Training to live with pain: What we can learn from Olympic athletes The second in a four-part series on physiological extremes encountered by Olympic athletes. The gold medal, we like to think, goes to whoever is willing to suffer a bit more than everyone else. So it’s odd that, when physiologists at the University of Wisconsin used spinal injections of a powerful painkiller to block lower-body pain in a group of cyclists, the cyclists actually got slower. They initially felt great and started out faster than normal, but then faded. Some of the most memorable Olympic moments involve athletes triumphing over pain: Silken Laumann’s improbable bronze in 1992, just 10 weeks after a horrific rowing accident; Slovenian cross-country skier Petra Majdic breaking five ribs and collapsing a lung just minutes before her qualifying heat in Vancouver 2010, then skiing through it – four times! “Pain is more than one thing,” explains Dr. For endurance athletes, pain at times seems like the central reality of their existence. To Dr. Special to The Globe and Mail
Why are elite athletes able to speed up when they see the finish line? The third in a four-part series on physiological extremes encountered by Olympic athletes. After five days and almost 250 kilometres of running through the shifting sands and hair-dryer heat of the Sahara Desert, Simon Donato had reached the limits of his physical endurance. The 37-year-old from Canmore, Alta., who travels the world competing in the most gruelling ultra-endurance races as co-host of the TV adventure series Boundless, knew he had to cover another 30 km to reach the finish line, but he could barely put one foot in front of the other. Then, as he staggered on, a strange thing happened: He began to speed up. Donato’s experience is hardly unusual. But it’s also puzzling. “Top-level athletes get closer and closer to their real physiological maximum,” says Dr. Marcora points to a classic study by French researcher Dr. Marcora believes our limits are dictated by an ever-changing balance between perceived effort and motivation. The difference, explains Dr.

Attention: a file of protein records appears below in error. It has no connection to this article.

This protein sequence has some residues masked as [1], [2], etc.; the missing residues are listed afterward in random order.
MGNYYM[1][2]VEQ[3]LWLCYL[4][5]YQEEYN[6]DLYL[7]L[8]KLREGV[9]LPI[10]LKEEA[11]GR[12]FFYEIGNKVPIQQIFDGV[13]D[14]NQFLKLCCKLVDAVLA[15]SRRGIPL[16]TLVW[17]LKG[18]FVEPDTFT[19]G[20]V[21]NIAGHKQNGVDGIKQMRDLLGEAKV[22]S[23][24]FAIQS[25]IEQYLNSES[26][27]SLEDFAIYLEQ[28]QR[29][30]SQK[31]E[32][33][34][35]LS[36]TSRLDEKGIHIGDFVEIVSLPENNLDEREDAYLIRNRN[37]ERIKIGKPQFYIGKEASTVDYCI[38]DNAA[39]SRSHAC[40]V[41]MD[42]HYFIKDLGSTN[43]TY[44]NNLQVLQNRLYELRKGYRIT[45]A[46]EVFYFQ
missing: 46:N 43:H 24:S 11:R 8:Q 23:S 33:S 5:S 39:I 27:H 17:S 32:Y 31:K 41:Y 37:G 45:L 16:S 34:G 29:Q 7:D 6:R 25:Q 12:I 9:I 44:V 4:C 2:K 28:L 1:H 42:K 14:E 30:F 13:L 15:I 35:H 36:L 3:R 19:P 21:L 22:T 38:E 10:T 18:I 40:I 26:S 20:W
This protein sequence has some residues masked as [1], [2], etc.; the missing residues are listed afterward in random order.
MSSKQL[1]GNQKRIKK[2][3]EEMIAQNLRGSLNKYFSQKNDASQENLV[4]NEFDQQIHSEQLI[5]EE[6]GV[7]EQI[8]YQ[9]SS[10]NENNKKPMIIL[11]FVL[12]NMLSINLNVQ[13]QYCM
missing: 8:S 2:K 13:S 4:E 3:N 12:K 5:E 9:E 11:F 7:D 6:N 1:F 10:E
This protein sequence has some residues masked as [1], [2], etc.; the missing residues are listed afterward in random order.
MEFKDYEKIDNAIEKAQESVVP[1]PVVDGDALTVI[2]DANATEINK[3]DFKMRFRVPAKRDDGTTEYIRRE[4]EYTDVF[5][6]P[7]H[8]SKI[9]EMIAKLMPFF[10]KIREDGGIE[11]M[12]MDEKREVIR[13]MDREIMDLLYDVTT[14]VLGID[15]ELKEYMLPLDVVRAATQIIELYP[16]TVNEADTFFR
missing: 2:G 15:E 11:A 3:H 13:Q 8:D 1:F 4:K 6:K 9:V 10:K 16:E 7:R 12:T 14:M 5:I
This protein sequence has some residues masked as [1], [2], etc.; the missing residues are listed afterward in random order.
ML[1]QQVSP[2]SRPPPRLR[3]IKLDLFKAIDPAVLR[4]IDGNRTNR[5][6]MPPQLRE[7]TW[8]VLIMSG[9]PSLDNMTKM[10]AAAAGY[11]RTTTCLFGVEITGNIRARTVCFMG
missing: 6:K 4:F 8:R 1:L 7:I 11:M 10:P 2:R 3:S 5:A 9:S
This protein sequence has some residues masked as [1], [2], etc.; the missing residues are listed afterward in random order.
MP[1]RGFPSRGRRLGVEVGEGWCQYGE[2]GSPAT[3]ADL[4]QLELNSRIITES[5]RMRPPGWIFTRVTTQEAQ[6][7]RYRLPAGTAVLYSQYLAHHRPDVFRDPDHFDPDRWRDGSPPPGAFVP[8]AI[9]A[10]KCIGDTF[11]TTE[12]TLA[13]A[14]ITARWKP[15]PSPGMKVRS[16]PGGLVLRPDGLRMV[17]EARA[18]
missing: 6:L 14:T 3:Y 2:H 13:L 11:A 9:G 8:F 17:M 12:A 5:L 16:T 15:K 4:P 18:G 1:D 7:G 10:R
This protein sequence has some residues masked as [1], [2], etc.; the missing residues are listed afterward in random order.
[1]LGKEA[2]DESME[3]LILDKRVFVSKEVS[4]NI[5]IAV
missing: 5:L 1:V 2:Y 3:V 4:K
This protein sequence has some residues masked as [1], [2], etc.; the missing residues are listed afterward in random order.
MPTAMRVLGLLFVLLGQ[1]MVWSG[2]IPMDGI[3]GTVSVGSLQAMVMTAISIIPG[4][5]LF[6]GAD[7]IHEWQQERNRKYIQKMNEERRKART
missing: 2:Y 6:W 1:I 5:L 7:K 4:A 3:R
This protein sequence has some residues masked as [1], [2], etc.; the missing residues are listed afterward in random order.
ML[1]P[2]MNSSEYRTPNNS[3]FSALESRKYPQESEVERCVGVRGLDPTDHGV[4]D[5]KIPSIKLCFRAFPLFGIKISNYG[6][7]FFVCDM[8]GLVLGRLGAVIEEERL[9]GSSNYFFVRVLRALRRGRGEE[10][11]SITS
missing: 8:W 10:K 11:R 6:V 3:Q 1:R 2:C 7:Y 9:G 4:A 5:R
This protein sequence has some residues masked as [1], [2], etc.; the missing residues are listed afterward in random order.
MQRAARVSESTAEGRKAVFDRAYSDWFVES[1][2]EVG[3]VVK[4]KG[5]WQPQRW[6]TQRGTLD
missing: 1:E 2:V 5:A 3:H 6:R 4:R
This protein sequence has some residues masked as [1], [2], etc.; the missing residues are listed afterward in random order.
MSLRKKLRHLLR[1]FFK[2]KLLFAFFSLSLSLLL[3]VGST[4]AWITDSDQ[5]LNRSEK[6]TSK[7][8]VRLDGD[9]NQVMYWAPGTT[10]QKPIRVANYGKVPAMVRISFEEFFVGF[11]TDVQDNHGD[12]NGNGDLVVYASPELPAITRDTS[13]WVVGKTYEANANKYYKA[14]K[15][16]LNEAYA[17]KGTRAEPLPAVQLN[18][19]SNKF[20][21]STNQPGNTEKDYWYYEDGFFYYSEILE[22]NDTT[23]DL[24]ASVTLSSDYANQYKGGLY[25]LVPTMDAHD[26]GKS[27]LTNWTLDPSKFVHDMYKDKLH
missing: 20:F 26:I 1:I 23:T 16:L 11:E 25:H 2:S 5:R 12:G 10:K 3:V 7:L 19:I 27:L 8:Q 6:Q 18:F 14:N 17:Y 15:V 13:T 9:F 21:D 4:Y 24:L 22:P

What’s it take to perform like an Olympic athlete? It’s in the air (literally) The conclusion of a four-part series on physiological extremes encountered by Olympic athletes. Retired cross-country ski legend Bjorn Daehlie’s record tally of 12 Winter Olympic medals was matched last week by fellow Norwegian Ole Einar Bjoerndalen, who will attempt to dethrone Daehlie in the biathlon relays later this week in Sochi. There was much less fanfare two years ago, when Daehlie lost a more obscure title. Oxygen is the universal currency of athletic effort. Tests in the 1990s indicated that Daehlie had a maximal oxygen uptake, or VO2max, of 96 millilitres of oxygen per kilogram of body mass per minute. Identifying where the bottleneck occurs in this process is one of the most contentious topics in exercise physiology, with various lines of evidence pointing to the lungs, the heart, the muscles and even the brain. “These are the most fit people in the world, but their blood gas looks like someone who might present at an ICU,” says Dr.
Human Limits: Michael J. Joyner, M.D.